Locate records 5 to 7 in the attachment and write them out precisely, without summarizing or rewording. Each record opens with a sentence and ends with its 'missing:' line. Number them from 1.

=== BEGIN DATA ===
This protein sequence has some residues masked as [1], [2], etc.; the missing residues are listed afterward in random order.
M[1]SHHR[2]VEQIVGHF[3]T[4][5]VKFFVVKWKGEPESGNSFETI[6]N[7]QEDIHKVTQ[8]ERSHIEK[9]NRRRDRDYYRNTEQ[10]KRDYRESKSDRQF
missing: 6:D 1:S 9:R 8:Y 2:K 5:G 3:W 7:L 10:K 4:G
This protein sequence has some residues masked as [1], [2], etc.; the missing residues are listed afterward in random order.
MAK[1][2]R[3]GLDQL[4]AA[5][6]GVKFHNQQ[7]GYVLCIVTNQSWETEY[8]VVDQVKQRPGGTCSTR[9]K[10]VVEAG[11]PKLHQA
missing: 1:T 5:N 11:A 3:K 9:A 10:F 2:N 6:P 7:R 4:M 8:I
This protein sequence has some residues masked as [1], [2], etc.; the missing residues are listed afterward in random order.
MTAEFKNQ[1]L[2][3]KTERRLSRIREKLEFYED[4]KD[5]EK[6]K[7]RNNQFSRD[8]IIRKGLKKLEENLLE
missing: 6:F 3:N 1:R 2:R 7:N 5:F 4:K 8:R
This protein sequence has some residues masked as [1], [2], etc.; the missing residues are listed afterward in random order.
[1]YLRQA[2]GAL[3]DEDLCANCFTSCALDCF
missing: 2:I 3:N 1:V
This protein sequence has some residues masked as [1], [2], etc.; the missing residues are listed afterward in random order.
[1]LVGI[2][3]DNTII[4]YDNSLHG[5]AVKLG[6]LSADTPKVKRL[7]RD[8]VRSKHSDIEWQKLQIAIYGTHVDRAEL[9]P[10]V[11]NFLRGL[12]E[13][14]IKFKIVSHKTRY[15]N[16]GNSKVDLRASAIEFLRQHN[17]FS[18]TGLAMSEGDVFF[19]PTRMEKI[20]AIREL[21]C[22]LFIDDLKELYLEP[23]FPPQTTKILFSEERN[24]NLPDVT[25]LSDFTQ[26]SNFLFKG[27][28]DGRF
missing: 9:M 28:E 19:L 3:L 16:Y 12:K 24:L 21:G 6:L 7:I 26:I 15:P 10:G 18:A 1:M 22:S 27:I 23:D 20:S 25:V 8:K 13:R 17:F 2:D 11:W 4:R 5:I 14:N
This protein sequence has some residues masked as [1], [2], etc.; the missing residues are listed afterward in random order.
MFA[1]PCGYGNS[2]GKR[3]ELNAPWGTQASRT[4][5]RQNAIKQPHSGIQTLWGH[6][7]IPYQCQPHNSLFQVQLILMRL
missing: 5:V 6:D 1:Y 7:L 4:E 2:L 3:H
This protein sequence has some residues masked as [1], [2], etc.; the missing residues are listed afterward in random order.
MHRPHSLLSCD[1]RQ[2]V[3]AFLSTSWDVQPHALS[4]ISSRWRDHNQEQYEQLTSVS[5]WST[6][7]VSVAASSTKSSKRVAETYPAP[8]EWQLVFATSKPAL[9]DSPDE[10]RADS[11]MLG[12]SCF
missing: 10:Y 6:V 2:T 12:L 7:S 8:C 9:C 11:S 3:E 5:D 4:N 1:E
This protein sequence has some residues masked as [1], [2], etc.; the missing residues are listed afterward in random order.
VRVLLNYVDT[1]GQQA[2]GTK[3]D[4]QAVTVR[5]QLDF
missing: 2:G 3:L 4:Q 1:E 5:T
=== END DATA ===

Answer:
This protein sequence has some residues masked as [1], [2], etc.; the missing residues are listed afterward in random order.
[1]LVGI[2][3]DNTII[4]YDNSLHG[5]AVKLG[6]LSADTPKVKRL[7]RD[8]VRSKHSDIEWQKLQIAIYGTHVDRAEL[9]P[10]V[11]NFLRGL[12]E[13][14]IKFKIVSHKTRY[15]N[16]GNSKVDLRASAIEFLRQHN[17]FS[18]TGLAMSEGDVFF[19]PTRMEKI[20]AIREL[21]C[22]LFIDDLKELYLEP[23]FPPQTTKILFSEERN[24]NLPDVT[25]LSDFTQ[26]SNFLFKG[27][28]DGRF
missing: 9:M 28:E 19:L 3:L 16:Y 12:K 24:L 21:G 6:L 7:I 26:I 15:P 10:G 18:A 1:M 22:S 27:I 23:D 20:S 25:V 8:K 13:R 17:F 2:D 11:W 4:R 5:I 14:N
This protein sequence has some residues masked as [1], [2], etc.; the missing residues are listed afterward in random order.
MFA[1]PCGYGNS[2]GKR[3]ELNAPWGTQASRT[4][5]RQNAIKQPHSGIQTLWGH[6][7]IPYQCQPHNSLFQVQLILMRL
missing: 5:V 6:D 1:Y 7:L 4:E 2:L 3:H
This protein sequence has some residues masked as [1], [2], etc.; the missing residues are listed afterward in random order.
MHRPHSLLSCD[1]RQ[2]V[3]AFLSTSWDVQPHALS[4]ISSRWRDHNQEQYEQLTSVS[5]WST[6][7]VSVAASSTKSSKRVAETYPAP[8]EWQLVFATSKPAL[9]DSPDE[10]RADS[11]MLG[12]SCF
missing: 10:Y 6:V 2:T 12:L 7:S 8:C 9:C 11:S 3:E 5:D 4:N 1:E